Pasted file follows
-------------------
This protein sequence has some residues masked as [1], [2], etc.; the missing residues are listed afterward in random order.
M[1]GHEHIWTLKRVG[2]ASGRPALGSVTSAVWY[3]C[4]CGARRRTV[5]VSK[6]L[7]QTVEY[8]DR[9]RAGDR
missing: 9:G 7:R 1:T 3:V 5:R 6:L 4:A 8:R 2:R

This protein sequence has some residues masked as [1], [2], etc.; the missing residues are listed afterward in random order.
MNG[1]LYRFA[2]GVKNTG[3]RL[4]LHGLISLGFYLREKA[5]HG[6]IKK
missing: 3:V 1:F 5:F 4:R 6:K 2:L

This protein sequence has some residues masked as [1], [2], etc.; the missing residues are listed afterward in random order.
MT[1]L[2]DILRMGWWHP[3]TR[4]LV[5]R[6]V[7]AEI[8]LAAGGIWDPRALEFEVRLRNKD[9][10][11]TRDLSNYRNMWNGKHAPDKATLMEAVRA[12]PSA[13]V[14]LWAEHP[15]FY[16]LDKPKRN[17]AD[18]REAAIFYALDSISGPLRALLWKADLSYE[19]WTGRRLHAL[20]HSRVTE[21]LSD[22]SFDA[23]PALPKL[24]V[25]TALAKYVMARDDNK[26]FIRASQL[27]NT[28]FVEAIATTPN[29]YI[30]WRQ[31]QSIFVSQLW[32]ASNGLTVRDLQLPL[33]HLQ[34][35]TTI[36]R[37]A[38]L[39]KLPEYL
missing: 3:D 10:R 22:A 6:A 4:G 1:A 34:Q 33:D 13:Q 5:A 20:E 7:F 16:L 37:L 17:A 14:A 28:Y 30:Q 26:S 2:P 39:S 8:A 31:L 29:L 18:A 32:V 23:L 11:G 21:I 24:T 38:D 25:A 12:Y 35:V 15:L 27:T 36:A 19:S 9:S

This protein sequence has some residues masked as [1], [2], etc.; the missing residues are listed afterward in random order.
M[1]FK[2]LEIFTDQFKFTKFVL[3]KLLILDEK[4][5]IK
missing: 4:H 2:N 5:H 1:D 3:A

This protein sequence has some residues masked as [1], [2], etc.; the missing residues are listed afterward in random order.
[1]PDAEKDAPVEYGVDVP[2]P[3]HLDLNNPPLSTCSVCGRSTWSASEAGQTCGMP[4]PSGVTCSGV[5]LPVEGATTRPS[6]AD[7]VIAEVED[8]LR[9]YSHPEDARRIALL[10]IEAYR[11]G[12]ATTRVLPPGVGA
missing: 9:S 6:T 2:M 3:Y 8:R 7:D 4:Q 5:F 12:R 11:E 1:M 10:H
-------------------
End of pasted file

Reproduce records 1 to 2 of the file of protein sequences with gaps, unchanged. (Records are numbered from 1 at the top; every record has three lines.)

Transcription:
This protein sequence has some residues masked as [1], [2], etc.; the missing residues are listed afterward in random order.
M[1]GHEHIWTLKRVG[2]ASGRPALGSVTSAVWY[3]C[4]CGARRRTV[5]VSK[6]L[7]QTVEY[8]DR[9]RAGDR
missing: 9:G 7:R 1:T 3:V 5:R 6:L 4:A 8:R 2:R

This protein sequence has some residues masked as [1], [2], etc.; the missing residues are listed afterward in random order.
MNG[1]LYRFA[2]GVKNTG[3]RL[4]LHGLISLGFYLREKA[5]HG[6]IKK
missing: 3:V 1:F 5:F 4:R 6:K 2:L